Dutton again rules out UN migration deal over 'sovereignty'

The Home Affairs minister has reaffirmed that Australia won't be signing a UN pact on migration.

Australia could be among a small handful of countries that refuse to sign a United Nations pact on migration, with Home Affairs minister Peter Dutton again blasting the deal as a threat to the nation's sovereignty and border security. 

The UN global compact for migration would not be legally binding but says signatories should only put migrants in immigration detention as a "last resort" for the "shortest possible period of time". 

Australia's policy is to send all asylum seekers who arrive by boat to offshore detention centres on Nauru and on Manus Island in Papua New Guinea. They are not allowed to settle in Australia, even if their refugee claims are approved, so many have been waiting there for up to five years. 

"We're not going to sign a document that surrenders our sovereignty," Mr Dutton told 2GB radio on Thursday.

"We're serious about keeping our borders secure. We're not going to allow the UN or anybody else to disrupt the hard work that's taken place."

Mr Dutton made similar comments last week in an interview with 2GB.

A file image of refugees on Nauru.
Source: AAP

“We’re not going to sign a deal that sacrifices anything in terms of our border protection policies. We’ve fought hard for them," he said when asked if Australia would sign a global migration deal.

Asked if Australia would sign "a global compact on migration", Mr Dutton said: "Not if it's not in our national interests."

The pact, organised by the UN's International Organisation for Migration, has the support of almost every country in the world. 

But in December, the Trump administration pulled the United States out of the negotiations. This year, Hungary's anti-immigration leader announced the country would become the second to reject the agreement.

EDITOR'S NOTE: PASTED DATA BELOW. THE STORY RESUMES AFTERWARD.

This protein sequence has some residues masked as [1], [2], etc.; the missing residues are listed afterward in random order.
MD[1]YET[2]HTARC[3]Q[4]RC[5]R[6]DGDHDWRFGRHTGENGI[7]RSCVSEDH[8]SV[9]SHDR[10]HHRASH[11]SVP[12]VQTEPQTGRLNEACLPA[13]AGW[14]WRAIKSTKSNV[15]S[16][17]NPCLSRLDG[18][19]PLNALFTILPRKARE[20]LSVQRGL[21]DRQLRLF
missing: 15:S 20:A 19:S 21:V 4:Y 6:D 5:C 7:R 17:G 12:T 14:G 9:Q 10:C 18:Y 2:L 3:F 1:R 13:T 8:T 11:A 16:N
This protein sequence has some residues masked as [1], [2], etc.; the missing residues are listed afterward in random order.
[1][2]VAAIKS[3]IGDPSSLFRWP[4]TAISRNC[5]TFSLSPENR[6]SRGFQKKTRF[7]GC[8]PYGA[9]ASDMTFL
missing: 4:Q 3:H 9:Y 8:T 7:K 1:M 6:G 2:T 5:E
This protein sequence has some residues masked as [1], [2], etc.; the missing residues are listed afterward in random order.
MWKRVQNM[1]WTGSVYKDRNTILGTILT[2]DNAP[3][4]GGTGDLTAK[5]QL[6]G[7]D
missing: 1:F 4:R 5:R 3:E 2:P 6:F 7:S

The pact encourages governments to develop "education" campaigns for the media to encourage "positive narratives about migrants and migration in order to counteract discrimination, ­racism and xenophobia”. 

Mr Dutton suggested some European countries were losing their identities after being flooded by millions of undocumented immigrants.

"In generations to come that will have a huge impact on those societies," Mr Dutton said. 

He said the pact would undermine the government's efforts to crack down on people smugglers. 

"We're not going to give up those hard-fought gains," he said. 

We're not going to give up those hard-fought gains

Home Affairs minister Peter Dutton

Refugee advocates have slammed the government's stance.

The director of legal advocacy at the Human Rights Law Centre, Daniel Webb, told the Guardian that the government was attempting to avoid oversight.

"Our government has detained 120 children in an island prison for five years. Twelve people have died. Children as young as 10 are trying to kill themselves," Mr Webb said.

"It's no wonder our government is trying to shirk scrutiny."

The Labor opposition has so far declined to comment on the pact, saying it is a question for the government. 

Published 2 August 2018 at 12:04pm, updated 2 August 2018 at 4:08pm
By James Elton-Pym